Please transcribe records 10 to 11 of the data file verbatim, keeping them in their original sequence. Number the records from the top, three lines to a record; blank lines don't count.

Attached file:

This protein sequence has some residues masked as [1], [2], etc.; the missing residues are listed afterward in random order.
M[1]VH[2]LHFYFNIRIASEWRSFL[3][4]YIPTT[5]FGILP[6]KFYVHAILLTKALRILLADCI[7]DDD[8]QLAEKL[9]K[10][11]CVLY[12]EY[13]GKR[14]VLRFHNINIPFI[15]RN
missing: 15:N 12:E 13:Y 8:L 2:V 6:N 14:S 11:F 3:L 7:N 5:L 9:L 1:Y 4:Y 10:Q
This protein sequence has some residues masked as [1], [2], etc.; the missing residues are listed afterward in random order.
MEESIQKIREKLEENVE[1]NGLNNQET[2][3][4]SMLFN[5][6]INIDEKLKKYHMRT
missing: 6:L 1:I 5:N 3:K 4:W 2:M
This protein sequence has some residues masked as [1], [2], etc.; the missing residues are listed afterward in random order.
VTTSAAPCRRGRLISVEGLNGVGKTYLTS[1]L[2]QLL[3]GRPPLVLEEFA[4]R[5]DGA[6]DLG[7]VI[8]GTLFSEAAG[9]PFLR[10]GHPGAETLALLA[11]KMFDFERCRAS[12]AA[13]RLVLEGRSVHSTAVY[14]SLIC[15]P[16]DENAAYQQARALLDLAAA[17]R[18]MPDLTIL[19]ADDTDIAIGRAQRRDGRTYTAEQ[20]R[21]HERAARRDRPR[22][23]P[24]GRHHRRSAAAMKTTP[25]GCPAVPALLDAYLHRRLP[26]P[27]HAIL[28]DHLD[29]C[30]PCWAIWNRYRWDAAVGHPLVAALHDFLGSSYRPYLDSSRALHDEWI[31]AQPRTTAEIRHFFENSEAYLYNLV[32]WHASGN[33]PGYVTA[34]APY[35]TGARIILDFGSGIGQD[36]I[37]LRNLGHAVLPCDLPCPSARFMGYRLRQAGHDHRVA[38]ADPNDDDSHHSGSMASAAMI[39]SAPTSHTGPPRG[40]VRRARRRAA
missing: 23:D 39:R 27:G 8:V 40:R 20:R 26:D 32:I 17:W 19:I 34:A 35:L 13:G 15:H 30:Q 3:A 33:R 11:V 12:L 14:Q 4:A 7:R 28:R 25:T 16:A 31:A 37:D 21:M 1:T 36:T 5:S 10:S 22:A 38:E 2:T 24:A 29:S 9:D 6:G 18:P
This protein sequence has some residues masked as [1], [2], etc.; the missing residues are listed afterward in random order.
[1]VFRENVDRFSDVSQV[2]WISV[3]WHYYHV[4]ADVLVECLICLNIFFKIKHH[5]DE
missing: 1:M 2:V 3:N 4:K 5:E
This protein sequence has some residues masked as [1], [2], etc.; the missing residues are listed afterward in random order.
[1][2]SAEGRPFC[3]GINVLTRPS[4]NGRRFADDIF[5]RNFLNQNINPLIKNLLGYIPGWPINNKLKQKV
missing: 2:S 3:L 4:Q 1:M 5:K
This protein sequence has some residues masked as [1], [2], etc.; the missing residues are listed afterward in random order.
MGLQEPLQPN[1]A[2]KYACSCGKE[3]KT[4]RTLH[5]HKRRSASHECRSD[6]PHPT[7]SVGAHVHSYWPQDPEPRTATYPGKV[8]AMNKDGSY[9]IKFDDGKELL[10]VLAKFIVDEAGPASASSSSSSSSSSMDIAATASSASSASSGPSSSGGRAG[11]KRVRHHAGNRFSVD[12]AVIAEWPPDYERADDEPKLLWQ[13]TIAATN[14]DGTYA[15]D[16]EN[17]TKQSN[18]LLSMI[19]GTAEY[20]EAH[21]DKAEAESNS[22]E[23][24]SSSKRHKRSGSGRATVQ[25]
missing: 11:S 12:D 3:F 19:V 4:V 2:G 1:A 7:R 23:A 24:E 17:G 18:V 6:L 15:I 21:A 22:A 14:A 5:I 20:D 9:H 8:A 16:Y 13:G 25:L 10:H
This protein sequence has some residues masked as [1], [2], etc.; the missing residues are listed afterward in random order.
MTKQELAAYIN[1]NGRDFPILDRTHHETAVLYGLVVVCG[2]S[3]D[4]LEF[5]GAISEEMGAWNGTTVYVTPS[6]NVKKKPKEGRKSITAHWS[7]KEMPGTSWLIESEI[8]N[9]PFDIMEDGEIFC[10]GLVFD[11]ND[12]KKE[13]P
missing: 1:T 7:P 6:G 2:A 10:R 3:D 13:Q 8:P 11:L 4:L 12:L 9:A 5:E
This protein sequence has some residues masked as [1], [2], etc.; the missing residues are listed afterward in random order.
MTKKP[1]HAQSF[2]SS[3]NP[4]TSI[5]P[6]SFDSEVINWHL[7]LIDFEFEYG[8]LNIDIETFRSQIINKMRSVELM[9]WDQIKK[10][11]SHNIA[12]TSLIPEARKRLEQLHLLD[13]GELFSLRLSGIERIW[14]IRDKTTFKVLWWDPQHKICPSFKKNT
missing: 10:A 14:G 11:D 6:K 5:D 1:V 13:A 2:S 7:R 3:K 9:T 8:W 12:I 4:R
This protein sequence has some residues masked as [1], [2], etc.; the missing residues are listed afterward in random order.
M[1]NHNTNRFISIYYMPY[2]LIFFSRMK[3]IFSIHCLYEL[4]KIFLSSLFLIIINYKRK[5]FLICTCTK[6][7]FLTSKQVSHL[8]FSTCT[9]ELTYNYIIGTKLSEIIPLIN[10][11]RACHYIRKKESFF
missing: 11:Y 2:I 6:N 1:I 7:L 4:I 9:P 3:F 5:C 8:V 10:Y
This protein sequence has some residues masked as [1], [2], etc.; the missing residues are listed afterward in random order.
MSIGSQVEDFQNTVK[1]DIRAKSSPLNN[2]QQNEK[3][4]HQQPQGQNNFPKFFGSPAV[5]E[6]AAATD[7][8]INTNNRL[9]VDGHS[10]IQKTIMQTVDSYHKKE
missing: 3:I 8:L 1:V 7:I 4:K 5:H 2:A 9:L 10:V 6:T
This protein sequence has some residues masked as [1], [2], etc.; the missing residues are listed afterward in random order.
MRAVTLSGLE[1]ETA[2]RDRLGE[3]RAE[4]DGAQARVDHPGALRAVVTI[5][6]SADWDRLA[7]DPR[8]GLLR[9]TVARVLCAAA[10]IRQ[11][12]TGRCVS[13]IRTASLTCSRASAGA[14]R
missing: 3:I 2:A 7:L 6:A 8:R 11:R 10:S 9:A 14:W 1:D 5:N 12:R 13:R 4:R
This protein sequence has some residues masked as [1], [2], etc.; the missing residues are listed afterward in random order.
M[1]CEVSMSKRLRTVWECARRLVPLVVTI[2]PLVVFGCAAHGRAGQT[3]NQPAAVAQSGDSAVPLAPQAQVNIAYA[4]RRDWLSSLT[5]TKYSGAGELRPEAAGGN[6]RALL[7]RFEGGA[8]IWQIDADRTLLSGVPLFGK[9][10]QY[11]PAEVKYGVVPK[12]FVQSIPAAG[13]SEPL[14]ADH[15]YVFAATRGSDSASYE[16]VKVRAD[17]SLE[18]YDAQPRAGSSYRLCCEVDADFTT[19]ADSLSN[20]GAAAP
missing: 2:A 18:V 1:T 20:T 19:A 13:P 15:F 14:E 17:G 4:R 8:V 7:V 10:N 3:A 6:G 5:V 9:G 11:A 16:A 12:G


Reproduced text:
This protein sequence has some residues masked as [1], [2], etc.; the missing residues are listed afterward in random order.
MSIGSQVEDFQNTVK[1]DIRAKSSPLNN[2]QQNEK[3][4]HQQPQGQNNFPKFFGSPAV[5]E[6]AAATD[7][8]INTNNRL[9]VDGHS[10]IQKTIMQTVDSYHKKE
missing: 3:I 8:L 1:V 7:I 4:K 5:H 2:A 9:L 10:V 6:T
This protein sequence has some residues masked as [1], [2], etc.; the missing residues are listed afterward in random order.
MRAVTLSGLE[1]ETA[2]RDRLGE[3]RAE[4]DGAQARVDHPGALRAVVTI[5][6]SADWDRLA[7]DPR[8]GLLR[9]TVARVLCAAA[10]IRQ[11][12]TGRCVS[13]IRTASLTCSRASAGA[14]R
missing: 3:I 2:A 7:L 6:A 8:R 11:R 10:S 9:A 14:W 1:D 5:N 12:R 13:R 4:R